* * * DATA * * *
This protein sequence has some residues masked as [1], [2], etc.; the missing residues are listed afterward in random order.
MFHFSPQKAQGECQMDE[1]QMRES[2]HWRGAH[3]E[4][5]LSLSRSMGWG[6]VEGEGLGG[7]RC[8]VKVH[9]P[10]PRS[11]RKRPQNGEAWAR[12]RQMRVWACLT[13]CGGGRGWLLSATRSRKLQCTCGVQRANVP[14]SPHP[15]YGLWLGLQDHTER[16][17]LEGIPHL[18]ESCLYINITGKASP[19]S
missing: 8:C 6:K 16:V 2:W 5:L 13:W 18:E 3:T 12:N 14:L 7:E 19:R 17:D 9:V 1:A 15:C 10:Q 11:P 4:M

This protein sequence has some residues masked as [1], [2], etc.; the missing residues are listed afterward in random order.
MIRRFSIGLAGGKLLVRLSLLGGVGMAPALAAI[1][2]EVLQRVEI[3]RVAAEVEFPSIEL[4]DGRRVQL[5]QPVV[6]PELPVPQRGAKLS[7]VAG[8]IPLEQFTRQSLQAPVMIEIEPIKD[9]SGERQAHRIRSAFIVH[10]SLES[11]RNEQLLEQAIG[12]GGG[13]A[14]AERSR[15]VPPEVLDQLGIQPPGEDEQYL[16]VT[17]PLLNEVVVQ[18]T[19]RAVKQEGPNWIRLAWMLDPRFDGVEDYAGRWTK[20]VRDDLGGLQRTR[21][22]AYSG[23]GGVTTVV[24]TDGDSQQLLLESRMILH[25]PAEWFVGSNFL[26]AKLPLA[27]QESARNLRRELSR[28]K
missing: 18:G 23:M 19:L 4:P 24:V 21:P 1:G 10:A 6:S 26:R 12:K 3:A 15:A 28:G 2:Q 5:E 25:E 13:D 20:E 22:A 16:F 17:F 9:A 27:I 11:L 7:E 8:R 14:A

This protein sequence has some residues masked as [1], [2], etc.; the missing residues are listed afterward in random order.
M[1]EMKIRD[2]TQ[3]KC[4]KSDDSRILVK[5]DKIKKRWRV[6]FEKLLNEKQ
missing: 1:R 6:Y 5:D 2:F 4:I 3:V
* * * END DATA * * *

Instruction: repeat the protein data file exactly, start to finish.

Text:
This protein sequence has some residues masked as [1], [2], etc.; the missing residues are listed afterward in random order.
MFHFSPQKAQGECQMDE[1]QMRES[2]HWRGAH[3]E[4][5]LSLSRSMGWG[6]VEGEGLGG[7]RC[8]VKVH[9]P[10]PRS[11]RKRPQNGEAWAR[12]RQMRVWACLT[13]CGGGRGWLLSATRSRKLQCTCGVQRANVP[14]SPHP[15]YGLWLGLQDHTER[16][17]LEGIPHL[18]ESCLYINITGKASP[19]S
missing: 8:C 6:K 16:V 2:W 5:L 13:W 18:E 3:T 12:N 14:L 7:E 19:R 17:D 9:V 1:A 15:C 10:Q 11:P 4:M

This protein sequence has some residues masked as [1], [2], etc.; the missing residues are listed afterward in random order.
MIRRFSIGLAGGKLLVRLSLLGGVGMAPALAAI[1][2]EVLQRVEI[3]RVAAEVEFPSIEL[4]DGRRVQL[5]QPVV[6]PELPVPQRGAKLS[7]VAG[8]IPLEQFTRQSLQAPVMIEIEPIKD[9]SGERQAHRIRSAFIVH[10]SLES[11]RNEQLLEQAIG[12]GGG[13]A[14]AERSR[15]VPPEVLDQLGIQPPGEDEQYL[16]VT[17]PLLNEVVVQ[18]T[19]RAVKQEGPNWIRLAWMLDPRFDGVEDYAGRWTK[20]VRDDLGGLQRTR[21][22]AYSG[23]GGVTTVV[24]TDGDSQQLLLESRMILH[25]PAEWFVGSNFL[26]AKLPLA[27]QESARNLRRELSR[28]K
missing: 18:G 23:M 19:L 4:P 24:V 21:P 1:G 10:A 6:S 26:R 12:K 3:A 15:A 28:G 2:Q 5:E 25:E 13:D 20:E 22:A 16:F 17:F 9:A 27:I 11:L 7:E 8:R 14:A

This protein sequence has some residues masked as [1], [2], etc.; the missing residues are listed afterward in random order.
M[1]EMKIRD[2]TQ[3]KC[4]KSDDSRILVK[5]DKIKKRWRV[6]FEKLLNEKQ
missing: 1:R 6:Y 5:D 2:F 4:I 3:V